Another Fathers’ Day and another opportunity to dance with all fatherly figures in our lives, as we reminisce with Luther Vandross’s Grammy Award winning song of the Year (2004), “Dance with my Father”.
Though to date, not much hype has been made in the media to remind one of another significant global family celebration, no doubt families and acquaintances are very much aware of the day and would tomorrow, celebrate their men, dead or alive.
For such families, they would possibly play a song that would never ever end and dance with their fathers again, because such are the men whose commitment, love and care have made life more meaningful for them.
Occasions like Fathers’ Day are therefore a joyful pay-back time and a great day to show appreciation.
Growing up, such global celebrations were not that popular in our part of the world. One therefore lost out on the opportunity to voice out or show an overflowing appreciation for our fathers and generally, the responsible and caring men one had.
As second generation members of our families and neighbourhoods, some of us had the privilege of exceptional fatherly figures, including grandfathers, in our lives. They have become benchmarks as we share real fatherly care with our third and fourth generation family members.
These were exemplary fathers who worked tirelessly to give their families the best in life including unmatched education and practical pieces of advice. And for our sake, they did not mind their wives (the mothers) staying home to be there for us while they, as fathers worked tirelessly to take care of the needs of the entire family, including their nieces and nephews.
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The fathers literally led us to the foot of mountains in their search for better lives for us. They gave us stronger ropes with all the encouragement to climb to the top so that we could stand on our feet in their absence. Their joy then was to see their children successful in their endeavours including education, marriage and jobs.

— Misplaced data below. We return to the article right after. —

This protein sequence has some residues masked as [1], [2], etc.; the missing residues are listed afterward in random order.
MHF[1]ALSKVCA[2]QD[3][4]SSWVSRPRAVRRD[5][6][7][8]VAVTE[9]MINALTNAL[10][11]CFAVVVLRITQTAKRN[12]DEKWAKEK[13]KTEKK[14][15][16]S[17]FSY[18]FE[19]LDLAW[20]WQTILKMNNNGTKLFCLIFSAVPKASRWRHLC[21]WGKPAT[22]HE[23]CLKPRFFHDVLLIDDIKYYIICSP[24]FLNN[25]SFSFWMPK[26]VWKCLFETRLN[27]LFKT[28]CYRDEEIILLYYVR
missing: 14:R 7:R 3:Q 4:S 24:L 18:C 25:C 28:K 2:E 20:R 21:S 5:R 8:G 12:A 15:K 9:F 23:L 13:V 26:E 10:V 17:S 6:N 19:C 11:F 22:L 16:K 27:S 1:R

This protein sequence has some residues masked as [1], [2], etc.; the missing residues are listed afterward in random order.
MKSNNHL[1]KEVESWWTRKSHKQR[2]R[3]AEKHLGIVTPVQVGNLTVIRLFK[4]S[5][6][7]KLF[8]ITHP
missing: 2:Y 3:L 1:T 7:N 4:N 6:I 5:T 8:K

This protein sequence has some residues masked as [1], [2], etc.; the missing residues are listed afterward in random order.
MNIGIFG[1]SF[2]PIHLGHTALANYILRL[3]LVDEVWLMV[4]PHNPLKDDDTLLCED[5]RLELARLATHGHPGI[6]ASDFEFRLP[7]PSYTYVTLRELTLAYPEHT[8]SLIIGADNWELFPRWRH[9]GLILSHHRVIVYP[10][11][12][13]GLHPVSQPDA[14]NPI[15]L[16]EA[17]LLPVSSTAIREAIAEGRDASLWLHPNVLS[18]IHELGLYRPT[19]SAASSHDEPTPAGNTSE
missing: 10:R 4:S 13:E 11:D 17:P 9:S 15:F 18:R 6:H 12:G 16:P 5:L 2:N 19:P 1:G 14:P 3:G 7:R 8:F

There are many more fatherly figures around today who would sacrifice everything for the sake of their children. There are even single parent fathers who have proudly and single handedly taken care of their children because the wife passed on earlier or that the wife walked away from the marriage and virtually abandoned the children. Such are the fatherly figures that the world would tomorrow show appreciation to and perhaps celebrate throughout the year.
Unfortunately however, there are many more fathers also out there who have shown in word and in deed that they do not deserve any accolades, especially on a day like Father’s Day. There are those who disowned their children either during the pregnancy or soon after birth. There are some others who walked out in the course of the marriage and even refused to take care of their own biological children. They completely abandoned their responsibilities as parents with no sense of guilt.
And there are still the abhorrent fatherly figures who have subjected their own daughters and other people’s children to abominable acts. They have sexually abused their own children, step children or other girls, raped them and sometimes impregnate them at a very young age.
So that shame is not brought on the family, elders of both families meet and agree not to press for prosecution but instead, talk over or settle matters amicably and go through whatever type of “cleansing “processes that their tradition demands.
We have heard many stories in the media, which suggests that some fathers have simply proved irresponsible in their conduct with their own or other people’s daughters and left them traumatized for life. Fathers or men of the sort would not deserve the honours on the celebrated Fathers’ Day.
So counting the undignified fathers out, we join the world to raise glasses to toast to the fatherly figures, dead and alive, who have proved themselves responsible to their calling and shown commitment, care and love.
Tomorrow is indeed their day. Families would be celebrating with them and urge them to pick up their dancing shoes and to quote from the award winning song of Luther Vandross, ready themselves for “one final glance by the world and take one final step for a final dance”. We celebrate them and say “Ayekoo” for living up to their responsibilities.
Congratulations to every man who deserves to be celebrated on Fathers’ Day tomorrow. Society appreciates your tireless contributions.